ANKARA (Hurriyet)–The leaders of Turkey and four EU countries signed a long anticipated agreement on Monday aimed at reducing Europe’s reliance on Russian energy, reported the Turkish Hurriyet Daily.
Turkish Prime Minister Recep Tayyip Erdogan and his counterparts from Austria, Bulgaria, Hungary and Romania signed the intergovernmental deal to allow the EU- and U.S.-backed Nabucco pipeline to cross their territory, as uncertainty about potential gas suppliers continues.
Erdogan hailed the deal as an “historic moment,” but added, “The job is not done with the signing – on the contrary it just begins” at the ceremony in Ankara.
He said the legal framework for the construction of the pipeline would be completed once the Nabucco consortium signs separate agreements with all five participant countries within a targeted period of six months.
“The more steps we take [on realizing the project], the more the interest of supplier countries will grow,” he said.
The project, long delayed by lack of commitment from suppliers, is planned to become operational in 2014 at an estimated cost of 7.9 billion euros ($10.9 billion), and a capacity to pump 31 billion cubic meters of gas from the Caspian Sea to Austria via Turkey and the Balkans, bypassing Russia.
In a sign of the importance attached to the project, European Commission Chief Jose Manuel Barroso, Prime Minister Nouri al-Maliki of potential supplier Iraq, and U.S. special envoy for Eurasian energy Richard Morningstar also attended the gathering.
A quarter of all the natural gas used in Europe currently comes from Russia, with several southern European countries depending almost exclusively on Russian supplies.
The Nabucco project aims to avoid a repetition of the cut-offs that have disrupted supplies to Europe in recent years during the coldest winter months.
“We have started to confound the skeptics, the unbelievers. Now that we have an agreement, I believe that this pipeline is inevitable rather than just probable,” Barroso said.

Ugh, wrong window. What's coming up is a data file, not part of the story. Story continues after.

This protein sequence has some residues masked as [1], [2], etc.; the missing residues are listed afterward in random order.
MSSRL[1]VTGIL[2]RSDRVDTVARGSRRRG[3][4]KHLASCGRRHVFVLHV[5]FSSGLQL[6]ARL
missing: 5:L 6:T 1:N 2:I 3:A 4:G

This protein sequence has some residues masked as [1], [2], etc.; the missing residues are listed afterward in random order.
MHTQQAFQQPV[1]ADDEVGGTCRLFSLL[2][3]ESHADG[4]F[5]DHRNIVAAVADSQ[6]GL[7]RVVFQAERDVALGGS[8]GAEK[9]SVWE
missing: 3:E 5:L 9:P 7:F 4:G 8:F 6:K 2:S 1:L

“Nabucco will provide energy security to Turkey, to southeast Europe and to Central Europe. Nabucco is thus a truly European project,” Barroso said. “Turkey and the EU have tackled together a common challenge: the security and diversification of their energy supplies.”
No Guaranteed Supplier
The project, however, still has no guaranteed supply of gas.
Iraq, Egypt and Syria say they are ready to provide gas to the project. Turkmenistan said Friday that it is prepared to provide natural gas to the project. Azerbaijan, which has signed a deal with Russia to provide gas to Nabucco competitor South Stream, has also signaled a possible contribution, raising hopes of securing enough suppliers to make the pipeline viable.
Erdogan said Turkey wants Iranian gas to be carried to Europe through the Nabucco pipeline when set conditions are met, and added he believes that in the future Russian gas would also pass through the 3,300-kilometer pipeline to reach the European market. He also thanked Iraqi authorities for their support and contribution to the process as a supplier country.
Maliki said during the gathering that Europe could receive 15 billion cubic meters of Iraqi gas via Turkey, Reuters reported. But it was not immediately clear if the sale of 15 billion cubic meters of Iraqi gas was for Nabucco.
U.S. officials told reporters prior to the summit that the United States does not object to Russia’s participation in the project.
Morningstar was quoted by The Associated Press as saying that the United States is trying to engage with Russia in the field of energy. Morningstar, however, added that Washington opposes Iran’s participation in the project until the country normalizes ties with the West.
U.S. State Department spokesman Ian Kelly hailed the deal in a statement released later on Monday, saying “this agreement is a significant milestone in achieving our shared vision of opening a new energy corridor that will bring Caspian gas to Europe.”
Turkey’s EU bid to be boosted
Erdogan said the pipeline “will elevate Turkey to a significant position” in the European energy security and help boost his country’s struggling EU membership bid.
“Even if you make an assessment only from the perspective of energy, it is clear that Turkey should be a member of European Union,” the candidate country’s prime minister also said.
Barroso praised Turkey’s role, saying the project “could open the door to a new era in relations between Turkey and the EU, and beyond.”
“What we are witnessing today is a powerful illustration of the strategic bonds between Turkey and the EU,” he said.